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How (and why) I Blog

2012 July 1
by Greg Satell

So anyway, I was drinking scotch one night a few years ago and, in between various fantasies of world domination, I thought, “Hey, why don’t I start a blog?”

I didn’t know what I was getting into, but I had started posting in LinkedIn groups and began to receive fan mail (I was more than surprised, I thought they were nuts!). So, after a few more drinks, I had bought a domain name, downloaded WordPress and next thing I knew, I was a blogger.

Thankfully, it’s turned out pretty well.  I have attracted a large following, met a lot of great (and smart!) people, learned a ton and been featured on major media outlets. Lately, I’ve started to get a lot of questions about how I go about it and still others about why I do it at all.  So I thought, “Hey!  There’s a good idea for a post!”  Here we go…

The Spark

Like most people, I have a lot of ideas.  They come randomly.  Sometimes they’re triggered by something I’m reading, by a business problem I’m working through, by something stupid someone says at a meeting or even just waking up in the morning.

This is not unusual.  In his new book about creativity, Imagine, author Jonah Lehrer explains that new ideas usually come when we’re relaxed, not when we’re concentrating hard.  Scientists have suggested that alpha waves in our brain are responsible.  Whatever the reason, I’ve found it to be true.  I just wait around and ideas come… eventually.

Once I have an idea, I immediately write an outline, with sub-headings, connecting ideas and references.  These outlines can sit for weeks, so I try to include as many reminders as possible.  I still sometimes stare at the outline later on and don’t have the foggiest notion what I was thinking, but usually I can pick up my train of thought if the outline is good.

Research and Background

Despite what a lot of people think, I rarely do significant research (e.g. more than an hour) for my posts.  I do a lot of Googling, to firm up the references in my outline and sometimes I have to hunt through a few books trying to find something I had read years ago, but rarely do I do more than that (probably a few times out of 300 or so posts).

The reason I don’t do research is that I write what I know.  I’ve run a variety of businesses in four foreign countries and read 30-40 books a year, so that gives me a lot of material. On the rare occasions that I do end up doing significant research, it’s usually something I probably would have done anyway, writing a blog just helps me structure it.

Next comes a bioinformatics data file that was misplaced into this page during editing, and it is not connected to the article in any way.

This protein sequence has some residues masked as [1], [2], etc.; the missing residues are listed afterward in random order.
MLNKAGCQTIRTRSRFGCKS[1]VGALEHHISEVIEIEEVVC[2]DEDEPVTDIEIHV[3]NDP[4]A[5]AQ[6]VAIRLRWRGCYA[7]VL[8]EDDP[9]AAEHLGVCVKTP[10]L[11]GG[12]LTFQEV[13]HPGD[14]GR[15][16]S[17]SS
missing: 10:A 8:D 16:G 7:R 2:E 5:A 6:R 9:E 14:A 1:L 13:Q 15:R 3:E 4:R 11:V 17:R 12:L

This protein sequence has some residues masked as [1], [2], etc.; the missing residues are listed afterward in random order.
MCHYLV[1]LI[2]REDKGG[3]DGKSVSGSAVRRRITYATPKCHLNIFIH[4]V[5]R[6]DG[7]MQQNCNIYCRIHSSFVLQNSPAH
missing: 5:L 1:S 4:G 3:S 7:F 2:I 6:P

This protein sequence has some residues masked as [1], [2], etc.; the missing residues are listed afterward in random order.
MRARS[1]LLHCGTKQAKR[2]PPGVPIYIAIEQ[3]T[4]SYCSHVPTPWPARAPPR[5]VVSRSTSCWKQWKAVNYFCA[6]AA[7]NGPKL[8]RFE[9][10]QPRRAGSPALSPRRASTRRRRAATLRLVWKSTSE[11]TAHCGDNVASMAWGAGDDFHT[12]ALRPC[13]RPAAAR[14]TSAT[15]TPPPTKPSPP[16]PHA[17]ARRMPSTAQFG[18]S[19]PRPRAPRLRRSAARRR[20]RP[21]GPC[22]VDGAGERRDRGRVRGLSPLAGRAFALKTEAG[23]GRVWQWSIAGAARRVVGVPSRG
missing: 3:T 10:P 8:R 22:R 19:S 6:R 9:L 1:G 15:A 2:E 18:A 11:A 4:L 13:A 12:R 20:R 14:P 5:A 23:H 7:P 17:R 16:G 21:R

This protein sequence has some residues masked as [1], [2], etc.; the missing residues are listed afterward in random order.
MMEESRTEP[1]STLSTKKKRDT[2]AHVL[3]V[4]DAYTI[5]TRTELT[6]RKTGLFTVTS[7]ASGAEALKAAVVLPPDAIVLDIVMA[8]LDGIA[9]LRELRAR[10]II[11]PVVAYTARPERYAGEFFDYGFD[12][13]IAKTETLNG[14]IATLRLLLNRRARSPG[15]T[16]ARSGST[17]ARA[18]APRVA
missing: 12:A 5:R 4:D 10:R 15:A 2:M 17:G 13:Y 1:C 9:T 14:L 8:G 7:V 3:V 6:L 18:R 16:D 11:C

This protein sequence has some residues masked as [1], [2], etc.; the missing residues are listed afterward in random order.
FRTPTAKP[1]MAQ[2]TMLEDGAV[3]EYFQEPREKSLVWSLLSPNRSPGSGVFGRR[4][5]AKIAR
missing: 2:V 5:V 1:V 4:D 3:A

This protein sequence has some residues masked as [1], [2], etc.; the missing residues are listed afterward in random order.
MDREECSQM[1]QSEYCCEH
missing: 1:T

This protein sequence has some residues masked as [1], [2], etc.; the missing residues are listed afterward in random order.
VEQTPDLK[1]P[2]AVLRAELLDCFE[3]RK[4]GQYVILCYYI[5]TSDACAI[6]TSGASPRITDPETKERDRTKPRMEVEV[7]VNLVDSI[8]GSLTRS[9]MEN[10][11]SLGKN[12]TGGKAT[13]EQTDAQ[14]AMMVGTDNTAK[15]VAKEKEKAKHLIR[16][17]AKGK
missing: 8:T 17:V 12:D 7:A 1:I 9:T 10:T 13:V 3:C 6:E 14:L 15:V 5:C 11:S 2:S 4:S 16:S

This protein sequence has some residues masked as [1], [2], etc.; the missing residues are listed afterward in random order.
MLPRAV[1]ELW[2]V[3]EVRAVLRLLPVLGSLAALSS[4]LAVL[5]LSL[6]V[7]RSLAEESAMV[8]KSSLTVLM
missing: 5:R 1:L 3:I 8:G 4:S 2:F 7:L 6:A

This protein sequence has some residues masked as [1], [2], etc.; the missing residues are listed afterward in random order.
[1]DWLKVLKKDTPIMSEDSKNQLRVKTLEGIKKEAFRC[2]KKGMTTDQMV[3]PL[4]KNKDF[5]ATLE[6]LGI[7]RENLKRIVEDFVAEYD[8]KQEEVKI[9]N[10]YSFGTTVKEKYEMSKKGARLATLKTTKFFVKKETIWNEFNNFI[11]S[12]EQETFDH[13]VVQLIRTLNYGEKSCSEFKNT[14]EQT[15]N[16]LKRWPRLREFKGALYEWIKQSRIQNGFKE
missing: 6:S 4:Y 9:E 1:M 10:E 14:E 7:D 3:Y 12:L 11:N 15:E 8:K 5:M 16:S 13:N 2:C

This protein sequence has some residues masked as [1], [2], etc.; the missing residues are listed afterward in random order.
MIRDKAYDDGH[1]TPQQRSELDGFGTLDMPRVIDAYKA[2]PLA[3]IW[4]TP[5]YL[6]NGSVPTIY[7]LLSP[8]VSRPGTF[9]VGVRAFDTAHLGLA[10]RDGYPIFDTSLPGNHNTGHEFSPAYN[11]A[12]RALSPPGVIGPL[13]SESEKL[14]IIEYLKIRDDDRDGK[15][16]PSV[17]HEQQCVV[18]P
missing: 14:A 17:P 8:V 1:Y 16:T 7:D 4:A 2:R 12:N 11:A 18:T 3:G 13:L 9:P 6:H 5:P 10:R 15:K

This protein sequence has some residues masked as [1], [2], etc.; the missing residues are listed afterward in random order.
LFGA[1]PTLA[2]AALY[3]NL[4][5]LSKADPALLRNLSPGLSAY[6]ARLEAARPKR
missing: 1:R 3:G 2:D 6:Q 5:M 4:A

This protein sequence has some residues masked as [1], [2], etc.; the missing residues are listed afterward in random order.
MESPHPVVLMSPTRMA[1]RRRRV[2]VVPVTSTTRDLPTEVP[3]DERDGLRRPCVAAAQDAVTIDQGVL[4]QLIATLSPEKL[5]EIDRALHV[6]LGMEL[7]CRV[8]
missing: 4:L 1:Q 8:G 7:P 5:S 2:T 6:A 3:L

What’s really important is not the little factoids, but how concepts relate to each other.  I’ll often find that what something I read in the business press will remind me of something Dostoyevsky wrote, or Einstein discovered or… well you get the idea.

Grinding It Out

Another thing that Lehrer points out is that the act of creation is much different than than the event of inspiration.  While ideas come to you randomly, following up can be a bit of a grind.  Sometimes I will struggle with a post for weeks, dropping it a few times before I get it right.  Other times I find the original idea unworkable and abandon it altogether.

Whatever the case, I usually follow a regular process.  First, I write the post.  Then I read it over some time later (usually it sits anywhere from a few days to several weeks before I come back to it again).  Letting it sit is absolutely crucial as I’m able to be more critical after I get some distance.  Then, after it’s been loaded into WordPress, I give it a read through aloud.

In contrast to research, I spend a considerable time editing.  One reason is that I’m a pretty lousy natural writer, so I make lots of mistakes.  Another reason is that it’s important to write for reading and thoughts don’t usually come out in a way that other people can digest them easily.  It takes a few run-throughs (at least) to get it out in digestible form.

I maintain a consistent posting schedule even when I’m swamped at work or encounter the occasional drought. The secret to achieving that is maintaining a healthy reserve, so I never have to post something at the last minute (I shoot for a month’s worth of posts, but can’t always hold to that).

What’s the Point?

I still get a lot of questions about why I do it.  After all, it takes a lot of time and effort and it doesn’t earn my living.  With a demanding career, it is sometimes a struggle to keep it up.  One reason is obvious: self promotion.  My blog is widely read by people both within my industry and outside of it and that’s opened up some opportunities.